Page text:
Viacom Has Held Talks To Acquire Ad-Supported Streaming Services

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Viacom has recently held acquisition talks with two free, ad-supported streaming video services as it looks to expand the digital reach of its entertainment properties.

The media company approached with Tubi TV, a free service partly owned by MGM and Lionsgate; and Pluto TV, a Los Angeles-based company that has attracted investments from Scripps Networks Interactive, Sky, Third Wave Capital Partners and Samsung Venture Investment Corp., the venture-capital arm of Samsung.

It’s unclear whether these discussions will result in a deal, sources say. Pluto TV was exhibiting this week at the Consumer Electronics Show, where its executives have been touting its growth and $200 million annual run rate. One source said the company’s not for sale.

The Information first reported the acquisition talks, which Deadline independently confirmed.

Bob Bakish Viacom

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Viacom CEO Bob Bakish has spoken publicly about positioning the company for an increasingly fragmented media landscape where one-size-fits-all cable bundles are fraying.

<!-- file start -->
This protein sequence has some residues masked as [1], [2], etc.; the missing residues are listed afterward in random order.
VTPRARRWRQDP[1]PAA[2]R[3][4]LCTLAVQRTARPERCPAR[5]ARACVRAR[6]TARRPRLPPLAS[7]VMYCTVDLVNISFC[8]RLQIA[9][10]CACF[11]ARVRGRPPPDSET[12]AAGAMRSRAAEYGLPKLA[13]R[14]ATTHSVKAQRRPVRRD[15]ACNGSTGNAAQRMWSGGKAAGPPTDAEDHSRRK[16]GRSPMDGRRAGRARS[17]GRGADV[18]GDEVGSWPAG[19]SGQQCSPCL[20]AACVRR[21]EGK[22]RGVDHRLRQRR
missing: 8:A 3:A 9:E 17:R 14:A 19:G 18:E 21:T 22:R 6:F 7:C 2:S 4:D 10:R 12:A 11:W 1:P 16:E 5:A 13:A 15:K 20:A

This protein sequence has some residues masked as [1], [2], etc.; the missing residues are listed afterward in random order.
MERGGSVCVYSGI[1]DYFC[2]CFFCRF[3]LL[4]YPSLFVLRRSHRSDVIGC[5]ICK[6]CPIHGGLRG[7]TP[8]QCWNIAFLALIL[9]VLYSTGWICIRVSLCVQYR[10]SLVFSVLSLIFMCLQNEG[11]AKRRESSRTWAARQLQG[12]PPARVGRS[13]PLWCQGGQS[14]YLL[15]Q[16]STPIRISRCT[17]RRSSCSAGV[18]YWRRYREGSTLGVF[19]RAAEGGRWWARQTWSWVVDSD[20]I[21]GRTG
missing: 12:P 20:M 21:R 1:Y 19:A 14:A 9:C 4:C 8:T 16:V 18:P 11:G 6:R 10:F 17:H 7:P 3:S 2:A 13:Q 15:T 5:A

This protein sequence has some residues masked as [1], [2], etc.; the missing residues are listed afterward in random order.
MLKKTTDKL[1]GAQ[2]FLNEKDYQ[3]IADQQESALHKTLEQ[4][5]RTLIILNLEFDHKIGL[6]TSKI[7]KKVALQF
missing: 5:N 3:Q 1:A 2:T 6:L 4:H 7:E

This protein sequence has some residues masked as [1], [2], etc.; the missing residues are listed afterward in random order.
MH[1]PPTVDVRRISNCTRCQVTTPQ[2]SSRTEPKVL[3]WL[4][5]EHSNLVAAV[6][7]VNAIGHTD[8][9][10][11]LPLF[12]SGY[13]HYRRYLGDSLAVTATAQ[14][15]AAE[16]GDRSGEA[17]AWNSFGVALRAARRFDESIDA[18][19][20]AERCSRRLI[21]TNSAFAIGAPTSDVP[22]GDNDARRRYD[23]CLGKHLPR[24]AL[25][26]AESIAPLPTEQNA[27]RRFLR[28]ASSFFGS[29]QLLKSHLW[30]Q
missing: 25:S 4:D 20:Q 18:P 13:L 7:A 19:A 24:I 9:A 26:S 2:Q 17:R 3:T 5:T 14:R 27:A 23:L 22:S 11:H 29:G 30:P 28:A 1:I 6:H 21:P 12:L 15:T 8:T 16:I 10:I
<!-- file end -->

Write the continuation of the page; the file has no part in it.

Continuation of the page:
In remarks earlier this week at the Citi 2019 Global TMT West Conference, Bakish talked about Viacom’s variety of offerings in the direct-to-consumer space, from so-called “skinny” program bundles, like Philo, to niche digital offerings like Noggin, a preschool product that’s distributed through the Amazon channel store and on the Roku platform.

Viacom’s also busy developing programs for digital distribution, such as the reboot of the MTV reality series The Real World for Facebook Watch. Ad-supported VOD is another way to reach broad audiences with a free offering that could potentially entice viewers to purchase subscription products.

“We believe working with some of our distributors including in the AVOD space, ad-supported video on demand, both as a standalone product and as a funnel and entry point for an upgrade path of various subscription products, including potentially big bundle,” said Bakish at the Citi conference. “So, that’s the way we’re playing it. We’re doing it in a capital-light way. We’re not going to go out and spend X double-digit billion dollars acquiring a company.”

Viacom’s evolving digital strategy comes at a time of growing competition in the streaming space. Disney and AT&T’s WarnerMedia are both preparing to launch Netflix-like services later this year.

Some players, like Roku, Pluto TV and Tubi TV, are betting that consumers will be able to afford a limited number of subscription services, and will be looking to fill out their viewing with free TV programs.





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